dcsimg
This website is not affiliated with the U.S. government or military.
Author Ron Kness is no longer in the service.

Q: Do I have a choice between GI Bill and Post 9/11 GI Bill? I served in the USAF from 19 Nov 1984 to 30 Nov 2004, so I’m eligible for 100% under the post 9/11 GI Bill. Another question, I don’t believe I ever paid the $1,200.00 into the GI Bill, would I have the option at this time to pay into that if the GI bill serves me better than the Post 9/11 GI Bill? Also, to get the Post 9/11 GI bill, would I have had to pay the $1,200.00? Thank you!

A: Because you are already out, you can’t buy into the Montgomery GI Bill, however, the Post 9/11 GI Bill is free. And if you had “bought” into the Montgomery GI Bill, and still had all your benefits intact, you could convert to the New GI Bill; after you had used up your 36 months of benefits, you would get your $1,200 contribution back as part of your last housing allowance payment. But since you did not purchase the MGIB, you will not have to invest any money to get the Post 9/11 GI Bill and you still get 36 months of benefits. How cool is that?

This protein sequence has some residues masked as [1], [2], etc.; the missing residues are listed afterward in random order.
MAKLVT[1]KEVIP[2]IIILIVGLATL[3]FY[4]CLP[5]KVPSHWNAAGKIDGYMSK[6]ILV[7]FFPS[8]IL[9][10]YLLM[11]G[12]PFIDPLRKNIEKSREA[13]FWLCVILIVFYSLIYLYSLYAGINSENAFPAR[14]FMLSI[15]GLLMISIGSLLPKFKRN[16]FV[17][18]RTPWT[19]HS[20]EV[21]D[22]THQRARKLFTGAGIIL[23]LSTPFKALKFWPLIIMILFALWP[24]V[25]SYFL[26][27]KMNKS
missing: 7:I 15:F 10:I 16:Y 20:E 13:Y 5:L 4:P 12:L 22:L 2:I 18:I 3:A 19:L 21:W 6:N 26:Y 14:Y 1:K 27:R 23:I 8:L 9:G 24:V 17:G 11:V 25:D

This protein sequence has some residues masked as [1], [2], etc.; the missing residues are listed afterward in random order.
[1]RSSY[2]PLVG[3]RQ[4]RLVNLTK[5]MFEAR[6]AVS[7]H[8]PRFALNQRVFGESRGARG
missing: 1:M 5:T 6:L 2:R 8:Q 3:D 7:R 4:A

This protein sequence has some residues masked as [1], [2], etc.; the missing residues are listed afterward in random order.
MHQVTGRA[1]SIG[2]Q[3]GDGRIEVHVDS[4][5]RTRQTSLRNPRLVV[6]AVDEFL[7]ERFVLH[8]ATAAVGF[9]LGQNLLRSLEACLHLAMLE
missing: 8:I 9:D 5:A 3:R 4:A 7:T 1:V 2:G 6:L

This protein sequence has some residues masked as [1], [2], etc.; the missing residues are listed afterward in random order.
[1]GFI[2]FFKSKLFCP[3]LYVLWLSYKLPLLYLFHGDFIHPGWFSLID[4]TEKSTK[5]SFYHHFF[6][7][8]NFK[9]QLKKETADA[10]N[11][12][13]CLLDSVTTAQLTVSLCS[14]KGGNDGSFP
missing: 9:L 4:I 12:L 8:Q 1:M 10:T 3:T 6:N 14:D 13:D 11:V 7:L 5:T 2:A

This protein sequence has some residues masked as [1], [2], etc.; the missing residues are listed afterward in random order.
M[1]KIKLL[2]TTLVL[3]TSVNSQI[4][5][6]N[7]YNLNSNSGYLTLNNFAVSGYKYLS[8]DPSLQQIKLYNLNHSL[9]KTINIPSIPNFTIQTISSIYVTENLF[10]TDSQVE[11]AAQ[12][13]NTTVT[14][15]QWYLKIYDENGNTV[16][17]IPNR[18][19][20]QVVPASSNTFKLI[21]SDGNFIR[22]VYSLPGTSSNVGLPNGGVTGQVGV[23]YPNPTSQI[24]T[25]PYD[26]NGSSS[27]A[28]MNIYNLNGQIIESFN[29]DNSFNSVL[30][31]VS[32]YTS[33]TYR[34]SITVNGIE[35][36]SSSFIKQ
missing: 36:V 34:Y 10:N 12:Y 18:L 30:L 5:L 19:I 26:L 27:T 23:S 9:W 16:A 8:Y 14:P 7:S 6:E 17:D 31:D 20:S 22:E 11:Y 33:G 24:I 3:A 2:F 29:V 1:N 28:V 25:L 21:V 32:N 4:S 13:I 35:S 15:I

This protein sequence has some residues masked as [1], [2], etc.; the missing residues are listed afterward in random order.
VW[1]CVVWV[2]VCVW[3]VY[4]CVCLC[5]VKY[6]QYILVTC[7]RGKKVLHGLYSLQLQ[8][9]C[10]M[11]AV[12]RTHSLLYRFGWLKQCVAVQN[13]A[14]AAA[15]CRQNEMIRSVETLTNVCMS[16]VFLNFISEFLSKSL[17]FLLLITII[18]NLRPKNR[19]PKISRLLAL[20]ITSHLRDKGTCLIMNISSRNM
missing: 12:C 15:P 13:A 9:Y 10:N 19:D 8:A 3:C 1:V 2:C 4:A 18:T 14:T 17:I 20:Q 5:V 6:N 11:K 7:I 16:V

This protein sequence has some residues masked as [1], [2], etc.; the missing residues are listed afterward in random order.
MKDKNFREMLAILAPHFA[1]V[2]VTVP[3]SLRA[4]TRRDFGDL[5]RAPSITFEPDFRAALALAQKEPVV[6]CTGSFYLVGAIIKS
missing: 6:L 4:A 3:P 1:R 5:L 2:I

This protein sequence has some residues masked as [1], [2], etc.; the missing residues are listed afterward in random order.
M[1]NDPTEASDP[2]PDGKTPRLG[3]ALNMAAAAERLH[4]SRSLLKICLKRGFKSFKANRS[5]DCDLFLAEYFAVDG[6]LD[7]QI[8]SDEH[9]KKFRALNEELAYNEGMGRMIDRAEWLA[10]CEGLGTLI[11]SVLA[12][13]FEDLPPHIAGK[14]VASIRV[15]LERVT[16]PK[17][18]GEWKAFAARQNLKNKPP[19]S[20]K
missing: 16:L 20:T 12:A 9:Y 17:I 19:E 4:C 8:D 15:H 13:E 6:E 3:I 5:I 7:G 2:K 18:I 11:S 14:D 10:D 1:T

If you would have asked which GI Bill would serve you better before August 1st in 2011, I would have said it depends on your educational goal, as the two GI Bills paid for significantly different programs. But since GI Bill 2.0 went into effect, they almost mirror each other as far as the training each covers, but in most cases the Post 9/11 GI Bill pays much better, unless you are at less than the 70% tier.

Under the New GI Bill, the VA pays your school for your tuition and you get a monthly housing allowance and a book stipend once each semester. The housing allowance is based on the zip code of your school and how many credits you take. The book stipend is based on $41.67 per credit and does have a $1,000 yearly cap.

Author Ron Kness is no longer in the service.

Q: I am an AGR Soldier, how do I transfer my GI Bill to my son who is starting school in the fall? Do I need to do anything to change to the Post 911 GI Bill? I served in Iraq in 2003-2004, do I need to buy into the program or am I entitled? Any information you can send me will be greatly appreciated.

A: As of October 1st, AGR soldiers are eligible for the Post 9/11 GI Bill. As far as how many creditable years you have, your AGR time back to September 10, 2001 counts. Before October 1st, the fact that you served in Iraq for a year would have made a difference in your eligibility for the Post 9/1 GI Bill, but after GI Bill 2.0 implementation, it neither helps or hinders your GI Bill eligibility because you are already maxed out on years.